Top COVID-19 specialists also weighed in. Dr. Anthony Fauci, director of NIAID, stated that a herd immunity approach was “ridiculous,” “total nonsense,” and “will lead to hospitalizations and deaths.” Dr. Michael Osterholm, the director of the Center for Infectious Disease Research and Policy at the University of Minnesota, called it “pixie dust thinking,” and warned that, “We could expect to see three to four times the number of deaths that we’ve already had in this country if that were to play out.” Dr. Tedros Adhanom Ghebreyesus, Director General of the World Health Organization, called the approach “scientifically and ethically problematic,” and said that “never in the history of public health has herd immunity been used as a strategy for responding to an outbreak, let alone a pandemic.”
My own back of the envelope calculations confirm the dire outcomes of a “focused protection” approach. If one assumes that 40% of the population would need to be infected with COVID-19 to achieve herd immunity (and this is a lowball estimate), and if one uses the October 19 case fatality rate of 2.7%, there would be up to 131 million cases and 3.6 million deaths. Even if one were to accept the highly unlikely premise of the Declaration that 1) focused protection could keep EVERYONE 65 and older secluded and safe, and 2) long-term immunity would prevent re-infection, we would still have over 644,000 deaths in the U.S., and this would be our BEST CASE scenario.
But presenting one more data table will not convince the American public. Everyone is much too tired of the pandemic, much too tired of economic woes, social distancing, masking, and a never-ending feeling of dread. Anything that promises a panacea but smacks of legitimacy will be too seductive for many to resist.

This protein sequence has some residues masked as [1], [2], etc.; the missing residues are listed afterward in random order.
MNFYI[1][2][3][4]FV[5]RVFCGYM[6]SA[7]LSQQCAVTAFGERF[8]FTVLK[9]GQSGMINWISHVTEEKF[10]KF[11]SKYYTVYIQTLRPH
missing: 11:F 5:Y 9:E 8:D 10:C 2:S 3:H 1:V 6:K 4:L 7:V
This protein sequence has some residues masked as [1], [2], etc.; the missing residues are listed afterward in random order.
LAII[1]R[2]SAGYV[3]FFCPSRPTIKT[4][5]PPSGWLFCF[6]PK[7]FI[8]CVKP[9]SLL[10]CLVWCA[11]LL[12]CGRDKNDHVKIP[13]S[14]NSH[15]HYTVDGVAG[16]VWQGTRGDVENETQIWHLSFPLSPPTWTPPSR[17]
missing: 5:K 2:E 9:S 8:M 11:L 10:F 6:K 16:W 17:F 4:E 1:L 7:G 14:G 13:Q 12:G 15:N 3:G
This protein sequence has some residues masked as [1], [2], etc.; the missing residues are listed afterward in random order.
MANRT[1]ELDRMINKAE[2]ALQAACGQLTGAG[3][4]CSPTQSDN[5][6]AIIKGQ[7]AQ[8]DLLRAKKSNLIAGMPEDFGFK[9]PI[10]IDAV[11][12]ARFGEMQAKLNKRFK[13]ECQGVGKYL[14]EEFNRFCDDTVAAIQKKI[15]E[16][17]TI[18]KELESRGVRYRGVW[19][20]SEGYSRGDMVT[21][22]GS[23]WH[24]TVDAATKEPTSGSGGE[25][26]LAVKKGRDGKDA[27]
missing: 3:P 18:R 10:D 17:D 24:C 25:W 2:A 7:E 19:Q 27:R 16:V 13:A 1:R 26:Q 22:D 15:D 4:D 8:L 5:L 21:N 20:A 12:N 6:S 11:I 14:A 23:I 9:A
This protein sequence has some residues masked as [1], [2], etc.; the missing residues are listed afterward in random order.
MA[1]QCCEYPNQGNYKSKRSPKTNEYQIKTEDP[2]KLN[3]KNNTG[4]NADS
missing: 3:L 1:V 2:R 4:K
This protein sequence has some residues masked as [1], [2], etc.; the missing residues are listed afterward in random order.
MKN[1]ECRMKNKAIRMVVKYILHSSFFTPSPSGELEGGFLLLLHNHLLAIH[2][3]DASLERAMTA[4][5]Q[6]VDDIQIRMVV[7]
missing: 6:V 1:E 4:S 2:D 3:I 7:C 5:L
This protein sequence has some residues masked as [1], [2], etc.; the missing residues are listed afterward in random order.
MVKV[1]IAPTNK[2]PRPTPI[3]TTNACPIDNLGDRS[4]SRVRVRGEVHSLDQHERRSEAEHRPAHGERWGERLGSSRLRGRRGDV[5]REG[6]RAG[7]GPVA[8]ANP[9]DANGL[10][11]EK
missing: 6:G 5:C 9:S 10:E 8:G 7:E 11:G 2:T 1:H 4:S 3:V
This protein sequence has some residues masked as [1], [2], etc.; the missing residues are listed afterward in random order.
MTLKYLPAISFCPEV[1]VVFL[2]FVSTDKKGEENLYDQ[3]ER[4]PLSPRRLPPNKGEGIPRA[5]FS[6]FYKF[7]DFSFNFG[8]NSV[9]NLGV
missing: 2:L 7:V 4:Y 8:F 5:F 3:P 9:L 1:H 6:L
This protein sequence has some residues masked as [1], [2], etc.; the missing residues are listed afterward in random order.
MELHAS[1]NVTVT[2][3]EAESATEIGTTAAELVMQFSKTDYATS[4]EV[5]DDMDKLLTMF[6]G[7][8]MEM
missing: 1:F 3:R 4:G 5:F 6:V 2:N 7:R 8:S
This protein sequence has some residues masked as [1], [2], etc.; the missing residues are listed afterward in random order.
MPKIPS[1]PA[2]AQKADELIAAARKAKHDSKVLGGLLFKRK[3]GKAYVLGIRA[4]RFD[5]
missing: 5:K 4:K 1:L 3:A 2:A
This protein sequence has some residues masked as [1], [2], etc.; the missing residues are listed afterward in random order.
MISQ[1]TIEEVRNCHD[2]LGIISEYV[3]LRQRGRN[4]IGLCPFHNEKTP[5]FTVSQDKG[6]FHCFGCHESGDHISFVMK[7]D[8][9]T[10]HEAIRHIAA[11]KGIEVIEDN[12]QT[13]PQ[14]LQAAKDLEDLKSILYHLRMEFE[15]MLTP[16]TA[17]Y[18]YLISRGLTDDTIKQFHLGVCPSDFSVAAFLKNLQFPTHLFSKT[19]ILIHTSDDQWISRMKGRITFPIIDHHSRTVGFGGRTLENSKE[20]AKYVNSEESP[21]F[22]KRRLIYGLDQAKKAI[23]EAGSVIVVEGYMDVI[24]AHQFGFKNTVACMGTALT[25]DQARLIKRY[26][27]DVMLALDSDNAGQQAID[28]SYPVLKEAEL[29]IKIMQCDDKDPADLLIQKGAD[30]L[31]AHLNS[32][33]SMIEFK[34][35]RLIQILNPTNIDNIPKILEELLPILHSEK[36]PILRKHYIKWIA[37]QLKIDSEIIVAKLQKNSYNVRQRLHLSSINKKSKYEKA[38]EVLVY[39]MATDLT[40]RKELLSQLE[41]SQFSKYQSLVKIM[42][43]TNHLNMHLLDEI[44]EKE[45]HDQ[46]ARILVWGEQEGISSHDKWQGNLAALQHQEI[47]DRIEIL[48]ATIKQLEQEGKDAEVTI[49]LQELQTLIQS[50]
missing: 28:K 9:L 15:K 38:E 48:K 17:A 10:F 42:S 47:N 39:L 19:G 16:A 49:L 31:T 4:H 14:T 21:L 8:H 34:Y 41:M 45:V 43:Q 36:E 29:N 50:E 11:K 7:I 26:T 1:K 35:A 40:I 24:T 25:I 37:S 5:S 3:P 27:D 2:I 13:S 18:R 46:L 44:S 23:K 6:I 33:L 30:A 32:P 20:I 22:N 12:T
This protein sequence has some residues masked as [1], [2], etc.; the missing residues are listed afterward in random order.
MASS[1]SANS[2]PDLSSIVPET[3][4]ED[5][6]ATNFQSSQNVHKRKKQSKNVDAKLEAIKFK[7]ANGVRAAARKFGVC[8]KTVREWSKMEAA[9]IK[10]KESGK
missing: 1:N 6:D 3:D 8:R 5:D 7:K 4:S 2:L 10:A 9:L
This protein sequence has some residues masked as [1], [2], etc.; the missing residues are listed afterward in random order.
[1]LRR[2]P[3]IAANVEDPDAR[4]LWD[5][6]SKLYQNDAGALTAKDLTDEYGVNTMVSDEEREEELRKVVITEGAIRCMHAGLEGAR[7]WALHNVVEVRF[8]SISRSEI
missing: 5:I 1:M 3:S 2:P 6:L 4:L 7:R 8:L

Convince Me with Context
We don’t need more numbers. We need better data visualization. We need a way to combat the message of, “my data scientist can beat up your data scientist.”
How do we make sure our data messaging is clear, concise, engaging, and on point? Take a horrible counter example below, a chart that shows COVID-19 case fatality rates in the U.S. based on October 15 data.
The chart is accurate and data-driven, but unfortunately it is also dull and misleading. The rapid jump in fatality rate for people over 65 makes it look like everyone under 65 is relatively safe. But what about the 50–64 demographic, which makes up one fifth of the U.S. workforce? They have a 1 in 50 chance of dying from COVID-19, which is pretty damn scary. Even forty-somethings have a 1 in 180 chance of dying, which are not good Vegas odds.
Good data visualization tells a story. Proper use of visual elements, such as charts, graphs, and maps, allows us to make cogent and convincing arguments. Sometimes data visualization requires complex imagery to contextualize large amounts of data (e.g. the Johns Hopkins COVID-19 Dashboard). Other times it requires deceptively simple messaging to push home a single point.
When using data to present an argument to a data-weary audience, I recommend the following:
1) Use only enough numbers to make your point. Nobody is impressed that you did extra credit work. Use numbers as a tool, a weapon, or a guide, but never as a floral centerpiece.
2) Provide relevant context. Find creative ways to tell your audience what a number actually means. Compare your data to something they understand and care about.
3) Give a narrative. Data NEVER explains itself. Use words and stories to guide your audience to the conclusion you want.
4) Show your bonafides. Back up your numbers with proper sourcing, but keep those references in the background. They are there to show you did your homework, just in case you are challenged.
5) Add color. Don’t be afraid to use a little marketing to sell your message.
Imagine you are trying to convince the general public of Indiana (my home state) that the Great Barrington Declaration’s free-for-all, herd immunity approach is dangerous, no matter how tempting it sounds. A poster might look like the following:
The picture needs a good graphic designer with professional tools and better artistic skills to make it publication ready, but the basic elements are all here. It states a clear message (the impact of herd immunity). It establishes assumptions (40% infection rate) and presents consequences (3.6 million dead). It lines up data to make for easier reading and comparison (deaths by age group). It lists relevant references in small print at the bottom. Finally, it provides context for the number of deaths for people under 65, comparing them to the population of cities throughout Indiana.
It’s too soon to tell whether or not this poster will sway anyone’s opinion. Hopefully, however, it will get the general public to stop and think about the greater message, if only long enough to come out from under the bed.